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Health Sciences
OLC Writer

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I know that we do not live in a perfect world where everyone behaves ethically, but I do think companies that attempt to integrate ethical practices into their daily operations can benefit consumers, employees and other stakeholders involved in the long run.

Being a recent graduate entering the workforce, I believe there are several things that job seekers should look for in potential employers. In addition to the salary and the job description, I believe that a company’s ethical practices are just as important as the benefits employees receive. Some of you may be wondering why a company’s ethical practices would matter and why we should care.

Personally, I think working for a company which values integrity, responsibility and the public interest can provide employees with a sense of confidence and security as the organization seeks to offer consumers with safer products and services, unlike unethical companies, which may fail to provide the best products and services to consumers, and worse, whose products may be harmful to consumers.

For instance, Harvard Business Review reported that during the 1970s, Ford produced the Ford Pinto, a compact car which was infamous for its tendency to leak fuel and burst into flames during rear-end situations. This issue had caused the death and injury of 24 individuals. Prior to the initial launch of the Ford Pinto, Ford engineers had already discovered the potential threat of the fuel tanks, but because of the stiff competition between Ford and Volkswagen at that time, Ford decided to release the model nonetheless.

This example illustrates some unethical practices of an organization and the serious consequences following this. We can see how employees can be indirectly involved with a company’s unethical practices, regardless of their own ethical grounds. Therefore, working in an ethical organization can help prevent employees from engaging in unethical behaviours. Also, having clear and ethical guidelines ensure an organization’s products and services meet certain standards and criteria, encouraging positive impact on consumers. For me, this is certainly a crucial element that I look for in companies. I would not want to work for an organization, like Ford in the 70s, that sold unsafe and dangerous products to consumers.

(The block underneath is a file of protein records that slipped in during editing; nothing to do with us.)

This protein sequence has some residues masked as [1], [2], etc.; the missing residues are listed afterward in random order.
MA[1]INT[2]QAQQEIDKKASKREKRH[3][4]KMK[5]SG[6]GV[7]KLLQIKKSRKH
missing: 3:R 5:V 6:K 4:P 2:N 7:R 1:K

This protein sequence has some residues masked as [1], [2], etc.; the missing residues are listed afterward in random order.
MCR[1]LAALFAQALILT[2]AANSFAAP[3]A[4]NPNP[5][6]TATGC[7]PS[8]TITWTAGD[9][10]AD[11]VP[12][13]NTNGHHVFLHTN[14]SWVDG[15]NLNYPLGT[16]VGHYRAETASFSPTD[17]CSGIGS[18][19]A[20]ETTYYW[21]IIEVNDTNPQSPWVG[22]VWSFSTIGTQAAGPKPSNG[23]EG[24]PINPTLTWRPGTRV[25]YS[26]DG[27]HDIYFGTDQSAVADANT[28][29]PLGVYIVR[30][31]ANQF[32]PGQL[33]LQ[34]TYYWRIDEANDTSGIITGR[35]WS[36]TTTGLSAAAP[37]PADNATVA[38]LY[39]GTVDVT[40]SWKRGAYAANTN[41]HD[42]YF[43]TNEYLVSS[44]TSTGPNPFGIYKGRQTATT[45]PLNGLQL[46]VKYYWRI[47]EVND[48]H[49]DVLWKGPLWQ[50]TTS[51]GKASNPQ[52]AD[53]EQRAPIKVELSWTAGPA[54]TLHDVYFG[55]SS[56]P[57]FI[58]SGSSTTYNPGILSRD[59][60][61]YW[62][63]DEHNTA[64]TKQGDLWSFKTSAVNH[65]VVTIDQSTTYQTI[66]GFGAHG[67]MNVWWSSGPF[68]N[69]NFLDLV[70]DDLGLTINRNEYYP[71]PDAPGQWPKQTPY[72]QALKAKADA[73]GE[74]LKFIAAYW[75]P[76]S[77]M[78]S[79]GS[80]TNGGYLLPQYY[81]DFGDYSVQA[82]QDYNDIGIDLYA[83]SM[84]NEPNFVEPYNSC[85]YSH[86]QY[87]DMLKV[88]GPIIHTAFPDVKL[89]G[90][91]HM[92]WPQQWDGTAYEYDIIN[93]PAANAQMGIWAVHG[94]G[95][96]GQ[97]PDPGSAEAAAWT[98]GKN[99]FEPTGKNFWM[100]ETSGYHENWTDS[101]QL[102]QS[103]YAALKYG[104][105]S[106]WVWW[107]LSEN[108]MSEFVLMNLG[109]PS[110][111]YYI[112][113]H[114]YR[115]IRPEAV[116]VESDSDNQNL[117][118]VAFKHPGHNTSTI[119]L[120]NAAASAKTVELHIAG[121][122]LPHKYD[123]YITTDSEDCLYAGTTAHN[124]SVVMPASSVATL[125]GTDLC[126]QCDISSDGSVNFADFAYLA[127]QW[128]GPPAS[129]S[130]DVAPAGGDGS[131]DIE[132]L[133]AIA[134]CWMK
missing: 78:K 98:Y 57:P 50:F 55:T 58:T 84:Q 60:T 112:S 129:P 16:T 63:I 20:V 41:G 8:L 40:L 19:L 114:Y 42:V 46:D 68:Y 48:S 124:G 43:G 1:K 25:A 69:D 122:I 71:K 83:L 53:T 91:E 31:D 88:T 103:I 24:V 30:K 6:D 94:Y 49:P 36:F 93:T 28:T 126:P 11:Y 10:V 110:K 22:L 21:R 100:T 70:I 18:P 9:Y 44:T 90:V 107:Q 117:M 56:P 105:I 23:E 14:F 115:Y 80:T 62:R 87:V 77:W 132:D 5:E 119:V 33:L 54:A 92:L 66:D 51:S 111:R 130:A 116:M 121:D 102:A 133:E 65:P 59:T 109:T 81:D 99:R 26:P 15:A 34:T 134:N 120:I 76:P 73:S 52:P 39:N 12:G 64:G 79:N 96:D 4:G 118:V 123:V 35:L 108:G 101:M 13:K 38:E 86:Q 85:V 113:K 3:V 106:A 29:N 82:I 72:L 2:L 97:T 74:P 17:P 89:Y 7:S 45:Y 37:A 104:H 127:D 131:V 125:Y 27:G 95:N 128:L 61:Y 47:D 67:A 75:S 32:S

Working for an unethical company can also translate into job insecurity for employees because the company may be constantly facing lawsuits or scandals. Such negative publicity may lose consumer trust in the business, leading to layoffs due to reduced sales and profit. A more socially responsible company, on the other hand, is likely to have fewer such distractions and could therefore focus their resources and attention on managing and growing their business.”

Also, a survey commissioned by the BCBusiness magazine to determine consumers’ view on the importance of companies’ ethicality and corporate citizenship indicated that 87% of consumers believed organizations have a responsibility towards our community, society and environment. Moreover, 70% the same respondents said that a company’s corporate citizenship has some influence over their purchase decisions. Poor corporate citizenship, then, can turn down purchases and drive down sales.

With this being said, I hope readers can understand the angle that I am coming from. I know that we do not live in a perfect world where everyone behaves ethically, but I do think companies that attempt to integrate ethical practices into their daily operations can benefit consumers, employees and other stakeholders involved in the long run. If you’d like to make a positive impact in your work, these are certainly things you should consider when applying for a job. 

OLC Writer
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Jan 19, 2012

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